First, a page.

According to Marketdata Enterprises, a market research firm, Americans spend more than $60 billion a year fighting the battle of the bulge. The enormous weight-loss industry includes everything from diet programs to gym memberships to exercise equipment. Lost in all this excess, however, are the underwhelming, downright depressing statistics the folks who want to lose weight must face.
At a time when Americans are working out and dieting more than ever, our waistlines are still expanding. One-third of the U.S. population is now officially obese, while two-thirds are merely overweight. In the past three decades, adult obesity has doubled, and childhood rotundity has tripled. The negative effect our growing sizes have had on our collective health is nothing short of shocking.
The Cold, Hard Facts
Obesity is now the leading cause of preventable death in the United States, putting it ahead of smoking and drunk driving. It is primarily responsible for the rapid increase in chronic diseases, including type 2 diabetes, heart disease, and stroke. The toll it takes on your body can shorten your life expectancy by up to eight years, according to a recent study.
An oft-quoted statistic tells us that 95 percent of dieters regain the weight they lost. Many overweight and obese people try dozens of diets before throwing in the proverbial towel. They waste their time and money hoping that things will change, but they rarely ever do. The reason? Diets only work if you’re on them 24/7/365. The moment you go off them, your waistline will most likely return to its former size. The only proven way to win the battle of the bulge once and for all is to have obesity surgery.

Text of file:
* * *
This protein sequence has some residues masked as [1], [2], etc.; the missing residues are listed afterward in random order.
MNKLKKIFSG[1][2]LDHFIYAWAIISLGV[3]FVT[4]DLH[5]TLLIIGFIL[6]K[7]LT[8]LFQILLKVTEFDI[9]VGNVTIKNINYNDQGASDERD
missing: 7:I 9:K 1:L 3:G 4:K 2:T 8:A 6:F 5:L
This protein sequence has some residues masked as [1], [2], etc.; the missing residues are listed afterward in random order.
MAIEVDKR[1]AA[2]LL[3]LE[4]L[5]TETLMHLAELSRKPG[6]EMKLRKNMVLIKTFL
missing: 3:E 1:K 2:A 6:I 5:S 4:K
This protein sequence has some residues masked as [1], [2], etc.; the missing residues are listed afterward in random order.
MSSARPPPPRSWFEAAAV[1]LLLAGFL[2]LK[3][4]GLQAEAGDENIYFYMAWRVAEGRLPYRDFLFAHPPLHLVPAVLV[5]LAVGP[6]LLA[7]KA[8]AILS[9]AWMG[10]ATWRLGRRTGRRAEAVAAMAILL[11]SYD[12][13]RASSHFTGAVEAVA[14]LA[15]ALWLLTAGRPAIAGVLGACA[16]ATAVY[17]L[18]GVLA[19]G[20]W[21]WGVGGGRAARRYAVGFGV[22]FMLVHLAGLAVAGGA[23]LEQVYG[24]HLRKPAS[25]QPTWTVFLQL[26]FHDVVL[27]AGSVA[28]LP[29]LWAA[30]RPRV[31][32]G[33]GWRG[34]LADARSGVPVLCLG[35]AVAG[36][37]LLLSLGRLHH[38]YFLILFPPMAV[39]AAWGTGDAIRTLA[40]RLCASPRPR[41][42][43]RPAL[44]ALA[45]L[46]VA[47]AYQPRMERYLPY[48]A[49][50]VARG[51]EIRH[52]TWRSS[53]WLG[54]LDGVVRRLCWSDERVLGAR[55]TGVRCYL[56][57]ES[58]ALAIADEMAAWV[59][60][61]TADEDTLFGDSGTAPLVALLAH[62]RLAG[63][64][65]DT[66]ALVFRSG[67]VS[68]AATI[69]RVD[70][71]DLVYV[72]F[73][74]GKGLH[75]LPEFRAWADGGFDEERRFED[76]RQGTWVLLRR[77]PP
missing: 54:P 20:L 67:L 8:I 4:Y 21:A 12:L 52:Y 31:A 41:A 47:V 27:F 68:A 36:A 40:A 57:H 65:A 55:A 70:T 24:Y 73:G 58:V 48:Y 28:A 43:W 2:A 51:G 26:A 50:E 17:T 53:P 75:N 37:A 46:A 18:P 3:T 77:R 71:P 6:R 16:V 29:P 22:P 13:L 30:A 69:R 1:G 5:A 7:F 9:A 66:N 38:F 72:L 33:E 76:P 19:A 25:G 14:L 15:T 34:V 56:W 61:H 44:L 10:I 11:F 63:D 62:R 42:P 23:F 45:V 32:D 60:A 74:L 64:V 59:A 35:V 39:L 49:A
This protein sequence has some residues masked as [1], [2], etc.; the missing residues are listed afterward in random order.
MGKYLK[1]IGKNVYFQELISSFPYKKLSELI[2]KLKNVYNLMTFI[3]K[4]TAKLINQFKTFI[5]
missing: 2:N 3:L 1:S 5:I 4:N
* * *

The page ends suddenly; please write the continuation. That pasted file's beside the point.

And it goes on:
How It Works
One of the reasons obese people can eat more than average folks is that they have far more capacious stomachs. Obesity or bariatric surgery addresses this issue by reducing the size of the organ, making it impossible for patients to comfortably consume huge amounts of food. Whether the stomach is simply restricted by a gastric band or has a piece surgically removed, the patient will be physically incapable of overeating at any given time.
How Effective Is It?
Just about everyone who has obesity surgery loses some weight during the first 18-24 months. After that time, many patients regain some of the pounds they lost, but few of them regain it all. The surgery has also proven remarkably effective in treating chronic, weight-related conditions such as high blood pressure and type 2 diabetes.
Who Needs It?
As we have mentioned, obesity is extremely harmful to a person’s health. Furthermore, studies show that the risk of death from chronic, weight-related issues returns to normal once a person’s waistline shrinks to a healthy size. But what exactly is a healthy waistline? There are several accepted parameters.
According to the latest research, people with a body mass index (BMI) of between 35 and 39.99 who have weight-related conditions, such as obstructive sleep apnea, type 2 diabetes, and high blood pressure, could benefit greatly from obesity surgery. The ideal candidate is also someone who has been unable to maintain a healthy size with diets and exercise. It is also important to note that patients should understand the risks associated with any surgical procedure.
Far more effective than non-surgical options, bariatric surgery offers a permanent solution for obesity.